An asteroid is heading for the Earth, and you might want to mark your calendar for 2088 as a good time to be somewhere else, because there is at least a statistical chance of a collision, scientists say.
Of all the asteroids detected to date it is the one most likely to impact our planet, they say -- although they put the odds at one in 300 as a first estimate.
Recent observations have upped the odds to one in 4,000, which sounds better until you realize you have only one in 960,000 chance of being hit by lighting in any given year.
That's why astronomers have made a close study of the asteroid known as 1950 AD, with the surprising finding that it's not a solid body at all but a slack collection of rubble loosely held together by forces so weak they couldn't lift a penny, astronomers say.
It rotates once every 2.1 hours, fast enough that it should be flinging rock off its surface and into space.
That's not happening, so what's keeping the mile-wide asteroid from disintegrating on its own?
It's probably van der Waals forces, weak short-range energies caused by the mutual attraction of molecules with slightly different electrical charges.
If so, that would explain how 1950 DA, a porous rubble pile that's almost half empty space, manages to hold itself together despite its rapid spin.
The findings, published in the journal Nature, could come in handy if we need to deal with such as asteroid that might be an impact risk to Earth, researchers say.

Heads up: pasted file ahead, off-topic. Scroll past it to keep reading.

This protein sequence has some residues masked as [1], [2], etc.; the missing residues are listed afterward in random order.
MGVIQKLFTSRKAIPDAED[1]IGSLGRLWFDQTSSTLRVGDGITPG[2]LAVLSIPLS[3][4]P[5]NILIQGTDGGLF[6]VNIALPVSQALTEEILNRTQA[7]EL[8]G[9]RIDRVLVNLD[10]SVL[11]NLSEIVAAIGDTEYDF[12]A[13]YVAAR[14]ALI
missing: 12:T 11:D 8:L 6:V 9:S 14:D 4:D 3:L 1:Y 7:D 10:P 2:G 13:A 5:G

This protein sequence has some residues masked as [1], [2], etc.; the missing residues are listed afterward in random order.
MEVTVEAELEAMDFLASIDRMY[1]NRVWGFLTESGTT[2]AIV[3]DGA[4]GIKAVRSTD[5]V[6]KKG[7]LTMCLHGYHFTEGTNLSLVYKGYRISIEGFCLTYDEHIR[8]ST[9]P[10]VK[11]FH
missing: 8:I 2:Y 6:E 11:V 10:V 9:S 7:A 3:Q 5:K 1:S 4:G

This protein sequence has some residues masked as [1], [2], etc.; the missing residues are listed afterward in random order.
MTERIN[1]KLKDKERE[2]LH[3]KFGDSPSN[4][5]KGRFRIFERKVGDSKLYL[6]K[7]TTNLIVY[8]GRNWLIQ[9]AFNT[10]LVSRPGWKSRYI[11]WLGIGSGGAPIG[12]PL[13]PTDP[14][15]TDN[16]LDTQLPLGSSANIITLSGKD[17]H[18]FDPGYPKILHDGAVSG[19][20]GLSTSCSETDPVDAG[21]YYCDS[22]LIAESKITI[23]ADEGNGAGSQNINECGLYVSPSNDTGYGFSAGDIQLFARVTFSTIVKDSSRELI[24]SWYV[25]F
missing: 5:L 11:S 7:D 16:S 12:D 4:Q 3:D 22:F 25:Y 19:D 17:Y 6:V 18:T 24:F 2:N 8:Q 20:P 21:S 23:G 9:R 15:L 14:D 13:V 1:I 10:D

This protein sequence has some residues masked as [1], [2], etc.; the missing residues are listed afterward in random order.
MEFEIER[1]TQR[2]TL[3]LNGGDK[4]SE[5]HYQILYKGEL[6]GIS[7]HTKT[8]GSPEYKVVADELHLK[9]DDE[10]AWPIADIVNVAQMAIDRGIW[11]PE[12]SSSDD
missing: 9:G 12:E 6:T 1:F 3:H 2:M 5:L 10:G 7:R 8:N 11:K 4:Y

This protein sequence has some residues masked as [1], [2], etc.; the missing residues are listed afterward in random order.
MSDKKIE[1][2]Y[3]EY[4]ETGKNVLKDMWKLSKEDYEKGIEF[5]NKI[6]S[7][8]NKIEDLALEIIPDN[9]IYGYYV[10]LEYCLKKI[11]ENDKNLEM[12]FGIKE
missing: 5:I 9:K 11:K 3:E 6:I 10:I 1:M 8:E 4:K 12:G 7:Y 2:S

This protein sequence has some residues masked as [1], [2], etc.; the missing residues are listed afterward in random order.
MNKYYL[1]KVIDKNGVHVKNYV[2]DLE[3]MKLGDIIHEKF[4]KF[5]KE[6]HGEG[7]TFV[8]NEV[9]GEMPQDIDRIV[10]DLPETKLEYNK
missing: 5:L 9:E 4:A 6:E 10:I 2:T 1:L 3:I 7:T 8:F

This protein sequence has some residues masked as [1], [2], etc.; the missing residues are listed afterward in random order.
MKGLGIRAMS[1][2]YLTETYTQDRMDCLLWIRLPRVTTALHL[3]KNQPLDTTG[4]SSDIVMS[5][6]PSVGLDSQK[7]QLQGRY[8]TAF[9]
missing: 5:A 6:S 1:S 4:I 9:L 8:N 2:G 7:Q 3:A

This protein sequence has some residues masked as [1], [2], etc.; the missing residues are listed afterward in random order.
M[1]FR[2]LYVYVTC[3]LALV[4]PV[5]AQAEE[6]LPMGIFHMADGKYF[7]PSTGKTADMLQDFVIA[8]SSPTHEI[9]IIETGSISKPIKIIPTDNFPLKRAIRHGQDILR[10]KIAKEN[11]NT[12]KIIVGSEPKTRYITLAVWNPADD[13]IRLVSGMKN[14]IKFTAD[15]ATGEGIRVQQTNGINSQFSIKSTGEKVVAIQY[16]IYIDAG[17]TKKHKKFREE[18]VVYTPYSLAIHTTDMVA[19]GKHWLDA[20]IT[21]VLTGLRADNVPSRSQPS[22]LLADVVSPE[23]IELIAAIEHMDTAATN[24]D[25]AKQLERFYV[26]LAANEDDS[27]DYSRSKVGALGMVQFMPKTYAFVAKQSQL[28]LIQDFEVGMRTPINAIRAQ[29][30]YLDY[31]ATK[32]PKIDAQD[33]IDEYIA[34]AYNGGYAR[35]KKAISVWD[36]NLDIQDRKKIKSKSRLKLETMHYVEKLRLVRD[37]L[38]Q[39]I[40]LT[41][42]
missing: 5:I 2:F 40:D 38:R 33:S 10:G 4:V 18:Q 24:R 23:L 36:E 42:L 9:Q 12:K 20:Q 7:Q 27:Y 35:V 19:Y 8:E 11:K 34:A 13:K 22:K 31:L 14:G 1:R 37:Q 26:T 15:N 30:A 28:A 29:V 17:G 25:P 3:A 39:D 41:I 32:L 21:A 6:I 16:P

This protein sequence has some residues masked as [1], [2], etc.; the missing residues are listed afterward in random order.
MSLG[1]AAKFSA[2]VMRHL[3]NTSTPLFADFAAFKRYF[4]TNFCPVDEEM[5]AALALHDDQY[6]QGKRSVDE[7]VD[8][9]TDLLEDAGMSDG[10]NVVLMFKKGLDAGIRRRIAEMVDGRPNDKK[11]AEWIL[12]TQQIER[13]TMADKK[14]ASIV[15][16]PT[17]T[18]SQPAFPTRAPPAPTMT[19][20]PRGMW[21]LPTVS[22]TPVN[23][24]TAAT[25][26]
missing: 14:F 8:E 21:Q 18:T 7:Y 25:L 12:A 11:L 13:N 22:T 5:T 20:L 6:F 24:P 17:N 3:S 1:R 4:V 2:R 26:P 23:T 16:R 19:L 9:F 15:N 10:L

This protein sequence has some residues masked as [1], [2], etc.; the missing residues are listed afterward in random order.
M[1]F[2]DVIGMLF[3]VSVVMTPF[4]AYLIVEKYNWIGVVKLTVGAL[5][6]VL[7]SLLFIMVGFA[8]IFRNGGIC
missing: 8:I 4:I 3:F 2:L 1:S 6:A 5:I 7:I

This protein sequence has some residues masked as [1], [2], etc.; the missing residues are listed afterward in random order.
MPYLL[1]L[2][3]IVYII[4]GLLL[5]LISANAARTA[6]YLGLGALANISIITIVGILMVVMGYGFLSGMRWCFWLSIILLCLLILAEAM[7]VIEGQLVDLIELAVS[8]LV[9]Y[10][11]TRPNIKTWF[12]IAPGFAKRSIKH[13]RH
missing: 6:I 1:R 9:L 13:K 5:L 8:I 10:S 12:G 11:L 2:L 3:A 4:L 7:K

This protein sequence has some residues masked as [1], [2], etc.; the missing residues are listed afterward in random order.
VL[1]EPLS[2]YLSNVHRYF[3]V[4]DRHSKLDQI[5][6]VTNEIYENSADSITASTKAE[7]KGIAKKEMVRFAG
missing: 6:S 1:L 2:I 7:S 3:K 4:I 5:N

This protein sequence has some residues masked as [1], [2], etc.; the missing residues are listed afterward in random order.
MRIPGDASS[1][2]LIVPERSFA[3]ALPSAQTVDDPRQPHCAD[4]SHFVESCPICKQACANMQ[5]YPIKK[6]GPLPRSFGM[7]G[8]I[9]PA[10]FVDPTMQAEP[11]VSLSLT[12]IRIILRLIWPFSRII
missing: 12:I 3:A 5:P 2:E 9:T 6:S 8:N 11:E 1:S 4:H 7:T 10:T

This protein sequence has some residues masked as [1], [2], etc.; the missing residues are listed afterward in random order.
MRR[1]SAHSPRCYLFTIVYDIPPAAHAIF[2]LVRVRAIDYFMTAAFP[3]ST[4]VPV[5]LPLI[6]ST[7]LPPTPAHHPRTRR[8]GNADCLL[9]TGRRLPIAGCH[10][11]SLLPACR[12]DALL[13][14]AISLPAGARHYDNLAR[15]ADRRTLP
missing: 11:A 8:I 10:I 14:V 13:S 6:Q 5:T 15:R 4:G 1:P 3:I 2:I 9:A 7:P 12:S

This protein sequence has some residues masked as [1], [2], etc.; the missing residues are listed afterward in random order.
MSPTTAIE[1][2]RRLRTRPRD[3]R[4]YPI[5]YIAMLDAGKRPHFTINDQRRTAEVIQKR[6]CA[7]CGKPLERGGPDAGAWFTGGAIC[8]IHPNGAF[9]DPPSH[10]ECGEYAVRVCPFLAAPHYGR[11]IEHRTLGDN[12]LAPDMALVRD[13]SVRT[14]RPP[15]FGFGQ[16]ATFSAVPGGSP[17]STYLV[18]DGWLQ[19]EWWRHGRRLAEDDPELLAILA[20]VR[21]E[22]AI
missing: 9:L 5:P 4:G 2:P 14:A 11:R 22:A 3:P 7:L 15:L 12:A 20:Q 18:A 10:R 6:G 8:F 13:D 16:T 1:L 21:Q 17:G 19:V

"With such an asteroid, you want to avoid interacting with it directly to prevent it breaking up," University of Tennessee astronomer Ben Rozitis says.
That could simply create an entire swarm of smaller space rocks heading for an impact, the researchers suggest.
If 1950 DA were in fact to hit the Earth, it would do so at a speed of 38,000 mph with an explosive force equal to 44,800 megatons of TNT.
Rozitis and his colleagues calculated the mass of the asteroid at 2.1 trillion kilograms.
Any asteroid spinning as fast as 1950 DA must be fragile, suggesting that if NASA moves ahead with ideas of sending future human exploration missions to asteroids, specimens like 1950 DA might not be the best candidates for such an effort.
No astronaut would feel comfortable standing on such a body, they said.
"With such tenuous cohesive forces holding one of these asteroids together, a very small impulse may result in a complete disruption," says Rozitis.